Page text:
During the IV Antarctic Treaty Consultative Meeting (ATCM) in 1966, an area of 1.8 Km2 in Fildes Peninsula was chosen to be protected. It was originally designated as SPA 12, and is now the Antarctica Specially Protected Area 125 (ASPA 125). Fildes Peninsula also houses another nearby ASPA in Ardley island (ASPA 150), created in 1991 [6].

According to Annex V of the Environment Protocol, an ASPA is created to “protect outstanding environmental, scientific, historic, aesthetic or wilderness values, any combination of those values, or ongoing or planned scientific research” (ATS 2016). The ASPA 125 was created due to its unique fossil composition, being probably the area with higher paleontological importance in Antarctica (ASPA 125 management plan, 2009). The region is divided on eight different regions or zones labeled as ASPA 125 a–h.

As the main goal of the area is to protect its fossil richness, not much has been done in order to better understand its floristic composition. As a result, the area management plan does not provide a list of the plant species present in the area, but only mentions the presence of 40 species of mosses, 175 lichens and 2 flowering plants. However, this list actually refers to a study area at the Fildes Peninsula and Ardley [5] and not to the ASPA at all, as a consequence the number and species composition of ASPA 125 remains unknown.

In this study we provide a list of all moss species occurring in Fossil Hill (ASPA 125a), providing a key to its identification and general comments for some taxa of the moss flora of the Fildes Peninsula.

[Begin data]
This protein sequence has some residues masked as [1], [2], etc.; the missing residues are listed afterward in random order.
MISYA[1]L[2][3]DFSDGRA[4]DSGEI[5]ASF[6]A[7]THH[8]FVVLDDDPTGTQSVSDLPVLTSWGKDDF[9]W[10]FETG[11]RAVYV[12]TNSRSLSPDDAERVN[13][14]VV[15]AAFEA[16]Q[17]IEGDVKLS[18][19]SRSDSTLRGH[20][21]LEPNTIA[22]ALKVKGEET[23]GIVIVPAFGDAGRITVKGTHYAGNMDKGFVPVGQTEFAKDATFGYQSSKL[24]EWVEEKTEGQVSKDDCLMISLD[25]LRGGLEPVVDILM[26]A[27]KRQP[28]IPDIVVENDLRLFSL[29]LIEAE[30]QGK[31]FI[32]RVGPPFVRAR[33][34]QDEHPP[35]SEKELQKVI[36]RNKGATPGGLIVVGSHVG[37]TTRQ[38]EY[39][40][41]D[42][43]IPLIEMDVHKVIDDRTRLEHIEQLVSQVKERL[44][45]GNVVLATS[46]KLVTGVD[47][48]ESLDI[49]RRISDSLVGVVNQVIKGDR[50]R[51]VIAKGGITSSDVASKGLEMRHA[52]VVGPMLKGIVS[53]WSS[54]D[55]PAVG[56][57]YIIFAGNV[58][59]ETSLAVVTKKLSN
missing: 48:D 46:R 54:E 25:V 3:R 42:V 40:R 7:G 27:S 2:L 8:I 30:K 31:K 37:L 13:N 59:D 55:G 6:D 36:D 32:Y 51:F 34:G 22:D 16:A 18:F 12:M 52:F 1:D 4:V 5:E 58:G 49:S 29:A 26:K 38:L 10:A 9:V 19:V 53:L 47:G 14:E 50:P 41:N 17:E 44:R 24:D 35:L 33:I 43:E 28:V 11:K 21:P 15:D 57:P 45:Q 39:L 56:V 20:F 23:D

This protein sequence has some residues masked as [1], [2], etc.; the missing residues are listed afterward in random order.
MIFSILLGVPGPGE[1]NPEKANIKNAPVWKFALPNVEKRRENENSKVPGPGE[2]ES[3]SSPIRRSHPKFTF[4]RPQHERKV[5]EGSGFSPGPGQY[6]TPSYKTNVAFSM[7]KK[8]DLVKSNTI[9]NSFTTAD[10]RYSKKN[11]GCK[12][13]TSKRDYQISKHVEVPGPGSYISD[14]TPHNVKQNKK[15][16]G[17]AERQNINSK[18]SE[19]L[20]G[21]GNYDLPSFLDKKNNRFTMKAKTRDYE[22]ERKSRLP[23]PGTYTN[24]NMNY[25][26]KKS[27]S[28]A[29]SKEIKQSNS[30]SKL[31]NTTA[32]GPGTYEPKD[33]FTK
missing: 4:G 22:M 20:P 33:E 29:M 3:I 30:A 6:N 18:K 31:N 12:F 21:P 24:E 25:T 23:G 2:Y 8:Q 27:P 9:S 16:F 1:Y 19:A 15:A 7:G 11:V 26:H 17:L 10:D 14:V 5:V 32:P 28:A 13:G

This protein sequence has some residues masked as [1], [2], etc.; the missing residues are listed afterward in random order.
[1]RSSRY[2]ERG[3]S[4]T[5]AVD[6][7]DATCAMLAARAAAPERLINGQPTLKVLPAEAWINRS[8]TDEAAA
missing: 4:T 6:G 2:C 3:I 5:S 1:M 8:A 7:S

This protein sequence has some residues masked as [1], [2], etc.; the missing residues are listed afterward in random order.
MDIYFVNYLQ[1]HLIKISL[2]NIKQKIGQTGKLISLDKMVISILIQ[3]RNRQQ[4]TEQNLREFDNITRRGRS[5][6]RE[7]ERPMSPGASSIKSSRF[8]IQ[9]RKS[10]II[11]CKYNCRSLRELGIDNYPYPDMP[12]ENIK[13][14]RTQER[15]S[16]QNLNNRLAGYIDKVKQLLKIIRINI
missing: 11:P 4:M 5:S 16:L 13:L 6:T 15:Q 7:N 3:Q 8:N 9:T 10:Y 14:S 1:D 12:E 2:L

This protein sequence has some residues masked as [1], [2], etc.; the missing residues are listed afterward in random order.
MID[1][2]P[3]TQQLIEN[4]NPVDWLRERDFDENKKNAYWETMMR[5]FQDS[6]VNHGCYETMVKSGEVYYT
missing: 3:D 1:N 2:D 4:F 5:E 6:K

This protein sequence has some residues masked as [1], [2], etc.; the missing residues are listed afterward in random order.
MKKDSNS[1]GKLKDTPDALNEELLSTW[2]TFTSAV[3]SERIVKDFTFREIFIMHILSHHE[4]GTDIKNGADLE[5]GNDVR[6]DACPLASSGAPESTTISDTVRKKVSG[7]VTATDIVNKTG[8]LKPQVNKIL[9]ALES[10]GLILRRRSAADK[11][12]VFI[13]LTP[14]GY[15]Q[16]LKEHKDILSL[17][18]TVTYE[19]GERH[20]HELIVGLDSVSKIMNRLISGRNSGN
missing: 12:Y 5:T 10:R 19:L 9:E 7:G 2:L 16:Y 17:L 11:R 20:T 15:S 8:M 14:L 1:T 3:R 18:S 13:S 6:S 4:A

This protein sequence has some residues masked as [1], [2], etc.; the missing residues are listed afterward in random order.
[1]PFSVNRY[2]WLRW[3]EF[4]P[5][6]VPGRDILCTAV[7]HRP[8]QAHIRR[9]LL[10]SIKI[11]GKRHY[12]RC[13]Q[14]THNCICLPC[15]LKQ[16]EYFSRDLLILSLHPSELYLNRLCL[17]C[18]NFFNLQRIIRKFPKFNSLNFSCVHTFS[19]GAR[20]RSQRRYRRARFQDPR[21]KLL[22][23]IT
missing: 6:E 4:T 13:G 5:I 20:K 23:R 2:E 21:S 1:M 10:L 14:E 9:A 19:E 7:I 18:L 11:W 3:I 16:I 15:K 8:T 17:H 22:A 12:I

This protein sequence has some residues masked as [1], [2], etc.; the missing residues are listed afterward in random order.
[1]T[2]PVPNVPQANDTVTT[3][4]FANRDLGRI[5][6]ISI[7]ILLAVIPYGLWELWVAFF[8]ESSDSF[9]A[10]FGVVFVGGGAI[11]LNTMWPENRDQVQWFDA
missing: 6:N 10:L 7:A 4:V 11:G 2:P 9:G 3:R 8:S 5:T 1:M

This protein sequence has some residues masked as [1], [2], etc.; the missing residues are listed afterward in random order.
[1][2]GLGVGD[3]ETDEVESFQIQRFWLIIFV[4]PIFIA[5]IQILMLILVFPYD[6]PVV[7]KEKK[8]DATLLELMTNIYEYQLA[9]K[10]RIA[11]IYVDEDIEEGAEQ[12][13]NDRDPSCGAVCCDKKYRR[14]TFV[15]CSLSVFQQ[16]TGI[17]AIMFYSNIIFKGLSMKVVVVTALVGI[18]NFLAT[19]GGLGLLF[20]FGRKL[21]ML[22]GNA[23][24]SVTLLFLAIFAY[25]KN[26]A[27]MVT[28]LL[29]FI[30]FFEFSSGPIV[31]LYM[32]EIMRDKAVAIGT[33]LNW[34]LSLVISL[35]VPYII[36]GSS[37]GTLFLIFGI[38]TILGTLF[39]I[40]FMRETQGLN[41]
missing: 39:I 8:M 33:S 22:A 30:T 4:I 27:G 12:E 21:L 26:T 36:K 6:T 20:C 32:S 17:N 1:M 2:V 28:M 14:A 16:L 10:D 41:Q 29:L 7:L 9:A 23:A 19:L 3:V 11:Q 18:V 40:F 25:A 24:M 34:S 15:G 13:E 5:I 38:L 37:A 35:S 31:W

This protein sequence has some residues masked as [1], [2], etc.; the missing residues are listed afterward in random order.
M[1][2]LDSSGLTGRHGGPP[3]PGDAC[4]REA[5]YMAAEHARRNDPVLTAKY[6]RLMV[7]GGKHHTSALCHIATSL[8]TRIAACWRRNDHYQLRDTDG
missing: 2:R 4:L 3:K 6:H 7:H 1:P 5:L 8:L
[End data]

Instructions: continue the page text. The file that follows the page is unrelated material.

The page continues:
Study area

Fossil Hill (ASPA 125a) is located at the south center of Fildes Peninsula, it is easily accessible by both Chinese Station and Chilean bases. It has an area of about 0.568 Km2 (ASPA 125 management plan, 2009), and its higher elevations are ca. 130 m a.s.l. [5]. The area includes two main elevations: Büdel Hill and Fossil Hill.

ASPA 125a is the second largest zone after ASPA 125c, which is the buffer zone surrounding the Bellingshausen glacier dome, but it presents a more heterogeneous habitat and has marked altitudinal gradient.


Material was collected during the austral summer of 2017. Collections were made with the use of knife or by hand following the recommendations of Schofield [8]. Species were identified with the use of proper literature, especially Ochyra et al. [4]. Vouchers are preserved at herbarium UB [9] and classification system follows Goffinet et al. [3].

Fossil Hill checklist and identification key

Since there is no record of mosses specifically for the area, the list (Table 1) and key presented here are based solely on our own collections.
Table 1

Checklist of moss species in ASPA 125a, Fossil Hill, Fildes Peninsula

Moss families and their respective species


Sanionia uncinata (Hedw.) Loeske (Fig. 1o, p)


Andreaea gainii Cardot (Fig. 1m, n)